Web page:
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Cross-covariance matrix

by , PhD

The cross-covariance matrix between two random vectors X and Y is a matrix containing the covariances between all the possible couples of random variables formed by one entry of X and one entry of Y.

Table of Contents


This is a formal definition.

Definition Let X be a Kx1 random vector and Y be a $L	imes 1$ random vector. The cross-covariance matrix between X and Y is a $K	imes L$ matrix, denoted by [eq1] and defined as follows:[eq2]

Note that in the formula above [eq3] is a column vector and [eq4] is a row vector.


Define two random vectors X and Y as follows:[eq5]

The cross-covariance matrix between X and Y is[eq6]

Special case

When $Y=X$, then the cross-covariance matrix coincides with the covariance matrix of X:[eq7]

Autocovariance matrix

Let [eq8] be a sequence of random vectors, where n is a time-index.

Let $j$ be a time lag. Then, the cross-covariance matrix[eq9]is called autocovariance matrix.

Lack of symmetry

Note that, in general, the cross-covariance is not symmetric.

In fact,[eq10]and, in general,[eq11]

For example, if X is Kx1 and Y is $L	imes 1$, [eq12] is $K	imes L$ and [eq13] is $L	imes K$.

Other properties

We have just demonstrated that [eq14]

Other useful properties that can be easily derived from the definition (exercise!) are:

Use in time-series analysis

The cross-covariance matrix is often used in time-series analysis and in the theory of stochastic processes.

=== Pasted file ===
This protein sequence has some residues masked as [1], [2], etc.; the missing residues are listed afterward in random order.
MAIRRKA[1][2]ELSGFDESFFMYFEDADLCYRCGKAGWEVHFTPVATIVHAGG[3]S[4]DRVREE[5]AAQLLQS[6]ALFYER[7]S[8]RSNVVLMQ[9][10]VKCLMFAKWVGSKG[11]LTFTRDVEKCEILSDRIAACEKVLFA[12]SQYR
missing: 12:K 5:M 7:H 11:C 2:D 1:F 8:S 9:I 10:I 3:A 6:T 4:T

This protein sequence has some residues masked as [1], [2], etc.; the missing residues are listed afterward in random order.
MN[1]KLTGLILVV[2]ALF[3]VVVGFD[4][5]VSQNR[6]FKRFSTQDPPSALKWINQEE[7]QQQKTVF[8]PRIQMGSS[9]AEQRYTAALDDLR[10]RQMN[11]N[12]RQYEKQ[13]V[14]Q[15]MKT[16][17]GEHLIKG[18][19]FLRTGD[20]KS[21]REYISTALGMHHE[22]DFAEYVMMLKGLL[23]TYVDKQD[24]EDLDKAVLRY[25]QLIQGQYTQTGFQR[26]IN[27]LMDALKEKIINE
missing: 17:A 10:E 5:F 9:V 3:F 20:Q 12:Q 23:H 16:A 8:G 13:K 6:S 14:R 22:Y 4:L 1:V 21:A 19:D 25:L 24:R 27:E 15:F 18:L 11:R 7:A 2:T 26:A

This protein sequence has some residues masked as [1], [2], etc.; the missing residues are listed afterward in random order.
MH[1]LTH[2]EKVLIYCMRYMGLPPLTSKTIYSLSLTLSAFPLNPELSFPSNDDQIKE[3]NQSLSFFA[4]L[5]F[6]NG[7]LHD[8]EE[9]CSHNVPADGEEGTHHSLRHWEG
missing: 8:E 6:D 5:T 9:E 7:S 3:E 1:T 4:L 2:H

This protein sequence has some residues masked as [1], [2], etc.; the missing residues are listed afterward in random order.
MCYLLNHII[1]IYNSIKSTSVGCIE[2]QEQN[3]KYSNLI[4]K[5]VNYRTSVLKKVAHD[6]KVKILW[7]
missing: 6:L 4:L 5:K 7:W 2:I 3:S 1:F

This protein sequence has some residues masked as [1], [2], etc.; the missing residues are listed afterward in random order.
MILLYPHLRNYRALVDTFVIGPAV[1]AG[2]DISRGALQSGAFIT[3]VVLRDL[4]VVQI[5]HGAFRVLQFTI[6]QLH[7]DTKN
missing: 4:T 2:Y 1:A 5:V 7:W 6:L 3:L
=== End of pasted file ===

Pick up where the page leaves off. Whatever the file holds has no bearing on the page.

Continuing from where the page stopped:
For example, it is used to define the concept of covariance stationarity for random vectors.

A sequence of random vectors [eq8] is said to be covariance stationary if and only if[eq20]where n and $j$ are integers.

Property (1) means that all the random vectors belonging to the sequence [eq21] must have the same mean.

Property (2) means that the cross-covariance between a term of the sequence (X_n) and the term that is located $j$ positions before it ($X_{n-j}$) must always be the same, irrespective of how n has been chosen. In other words, [eq22] depends only on $j$ and not on n.

Sum of covariance stationary vectors

If [eq8] is a covariance stationary sequence of vectors, we can use the following important formula for the covariance matrix of a sum:[eq24]


This is demonstrated as follows:[eq25]where: in step $rame{A}$ we have used the fact that the cross-covariance of a vector with itself is equal to its covariance matrix; in step $rame{B} $ we have used the additivity property; in step $rame{C}$ we have used the stationarity of the sequence; in step $rame{D}$ we have re-grouped the summands.

Use in asymptotic theory and statistical inference

Consider a sequence of covariance stationary random vectors [eq26].

The sample mean of the first n terms of the sequence is[eq27]

Under some regularity conditions, the sample mean is asymptotically normal, with mean [eq28] and asymptotic covariance matrix[eq29]where the cross-covariance matrices $Gamma _{j}$ are defined as in equation (2) above.

In other words, if a multivariate central limit theorem for dependent sequences applies, then[eq30]where [eq31] denotes convergence in distribution and [eq32] denotes a multivariate normal distribution with zero mean and long-run covariance matrix equal to V.

Cross-covariance function

Let [eq8] be a sequence of random vectors.

When the cross-covariance[eq34]is viewed as a function of the two indices n and $m$, then it is called cross-covariance function.

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How to cite

Please cite as:

Taboga, Marco (2021). "Cross-covariance matrix", Lectures on probability theory and mathematical statistics. Kindle Direct Publishing. Online appendix.

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